9 books about burnout to help you manage stress

Psychologists recommend their top books about burnout and tips for breaking the stress cycle

A selection of the best books about burnout, including self help books and memoirs
(Image credit: Amazon)

Books about burnout can be a valuable tool in your arsenal when it comes to dealing with the severe form of stress, whether you're worried about developing the symptoms or feel you may already be in the midst of it. 

For those experiencing burnout - long-term exhaustion that traditionally comes from the workplace but in recent years has received a broader definition - it will take more than books to help you get back to feeling like yourself. In many cases, those looking to learn how to recover from burnout need to implement long-term changes in their lives and may need support from professionals.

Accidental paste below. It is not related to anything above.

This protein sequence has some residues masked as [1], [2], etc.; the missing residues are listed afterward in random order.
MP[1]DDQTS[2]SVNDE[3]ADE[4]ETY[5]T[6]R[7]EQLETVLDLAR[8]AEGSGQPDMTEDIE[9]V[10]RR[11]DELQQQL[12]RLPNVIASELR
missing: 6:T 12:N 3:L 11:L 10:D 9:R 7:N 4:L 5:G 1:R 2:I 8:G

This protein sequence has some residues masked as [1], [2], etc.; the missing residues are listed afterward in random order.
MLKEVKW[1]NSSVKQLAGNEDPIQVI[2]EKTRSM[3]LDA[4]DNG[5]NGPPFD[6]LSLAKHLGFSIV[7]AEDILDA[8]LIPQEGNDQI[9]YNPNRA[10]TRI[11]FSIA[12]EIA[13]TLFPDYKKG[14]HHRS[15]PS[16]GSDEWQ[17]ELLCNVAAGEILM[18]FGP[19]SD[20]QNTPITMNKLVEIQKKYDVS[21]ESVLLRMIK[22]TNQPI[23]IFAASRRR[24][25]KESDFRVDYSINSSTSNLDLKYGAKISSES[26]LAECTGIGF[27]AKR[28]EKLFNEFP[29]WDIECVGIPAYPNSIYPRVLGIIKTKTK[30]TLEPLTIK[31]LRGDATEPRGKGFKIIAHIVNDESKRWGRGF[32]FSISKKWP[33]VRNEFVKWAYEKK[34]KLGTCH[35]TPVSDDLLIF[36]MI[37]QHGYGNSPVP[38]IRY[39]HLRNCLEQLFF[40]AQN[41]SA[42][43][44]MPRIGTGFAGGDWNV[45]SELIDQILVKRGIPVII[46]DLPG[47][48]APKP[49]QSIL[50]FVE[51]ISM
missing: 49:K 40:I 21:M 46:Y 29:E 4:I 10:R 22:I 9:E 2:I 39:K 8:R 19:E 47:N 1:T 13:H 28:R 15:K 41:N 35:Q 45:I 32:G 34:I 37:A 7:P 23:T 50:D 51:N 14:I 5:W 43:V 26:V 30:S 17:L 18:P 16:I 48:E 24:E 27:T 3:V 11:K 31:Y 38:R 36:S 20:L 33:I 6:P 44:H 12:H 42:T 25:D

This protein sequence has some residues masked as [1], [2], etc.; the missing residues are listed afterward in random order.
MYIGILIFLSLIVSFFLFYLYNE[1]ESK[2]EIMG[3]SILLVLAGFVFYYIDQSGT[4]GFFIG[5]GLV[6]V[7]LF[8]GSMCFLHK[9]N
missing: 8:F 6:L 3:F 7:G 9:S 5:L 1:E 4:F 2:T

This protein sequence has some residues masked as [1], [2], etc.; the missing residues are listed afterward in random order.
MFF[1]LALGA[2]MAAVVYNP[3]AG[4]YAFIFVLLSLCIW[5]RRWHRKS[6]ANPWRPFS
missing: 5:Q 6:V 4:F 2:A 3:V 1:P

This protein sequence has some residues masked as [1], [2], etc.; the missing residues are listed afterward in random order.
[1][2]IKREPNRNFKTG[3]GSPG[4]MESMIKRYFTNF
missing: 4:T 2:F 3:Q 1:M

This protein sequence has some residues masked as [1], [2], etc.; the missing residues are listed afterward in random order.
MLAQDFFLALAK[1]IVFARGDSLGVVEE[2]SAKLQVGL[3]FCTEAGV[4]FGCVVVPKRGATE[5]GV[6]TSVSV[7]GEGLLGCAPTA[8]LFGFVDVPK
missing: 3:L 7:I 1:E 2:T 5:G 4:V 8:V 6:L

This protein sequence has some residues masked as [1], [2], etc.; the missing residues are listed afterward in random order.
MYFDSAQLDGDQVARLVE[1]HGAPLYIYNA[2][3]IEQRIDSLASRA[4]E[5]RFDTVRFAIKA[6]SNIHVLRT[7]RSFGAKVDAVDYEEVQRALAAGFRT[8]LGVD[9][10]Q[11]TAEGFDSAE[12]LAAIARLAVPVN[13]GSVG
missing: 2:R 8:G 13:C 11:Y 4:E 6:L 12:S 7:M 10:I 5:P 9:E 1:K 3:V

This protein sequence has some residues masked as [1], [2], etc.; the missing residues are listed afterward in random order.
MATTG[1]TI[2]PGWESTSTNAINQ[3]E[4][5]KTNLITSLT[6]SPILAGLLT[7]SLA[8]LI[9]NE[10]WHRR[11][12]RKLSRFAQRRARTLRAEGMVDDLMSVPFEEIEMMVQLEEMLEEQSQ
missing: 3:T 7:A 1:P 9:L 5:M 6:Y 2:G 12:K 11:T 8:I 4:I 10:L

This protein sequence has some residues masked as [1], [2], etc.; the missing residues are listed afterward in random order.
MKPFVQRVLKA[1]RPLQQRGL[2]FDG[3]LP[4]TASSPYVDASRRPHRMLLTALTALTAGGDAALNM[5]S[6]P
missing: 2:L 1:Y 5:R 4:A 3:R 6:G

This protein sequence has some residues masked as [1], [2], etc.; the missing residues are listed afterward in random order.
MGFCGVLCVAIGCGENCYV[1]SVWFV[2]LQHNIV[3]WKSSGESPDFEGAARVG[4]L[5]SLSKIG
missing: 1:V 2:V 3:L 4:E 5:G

Books can, however, be a helpful tool for those who are looking to know more about burnout from work, other forms of the condition, and how to avoid burnout to begin with. Here, we've spoken to a selection of psychologists specialising in health and workplace wellbeing to reveal their top picks from across the range of books about burnout. 

Books about burnout

1. "Burnout: The Secret to Unlocking the Stress Cycle” by Emily Nagoski and Amelia Nagoski 

1. "Burnout: The Secret to Unlocking the Stress Cycle” by Emily Nagoski and Amelia Nagoski 

'Burnout: The Secret to Unlocking the Stress Cycle' by Emily Nagoski and Amelia Nagoski is considered to be an excellent resource for those looking to learn about habitual burnout and its impact on the mind and body. 

"This book delves into the science behind burnout, explaining how our bodies react to stress and provides practical strategies to break the stress cycle," says Dr Becky Spelman, a counselling psychologist. "It's an empowering read that helps individuals to understand their responses to stress and teaches them how to manage it effectively, preventing and alleviating burnout."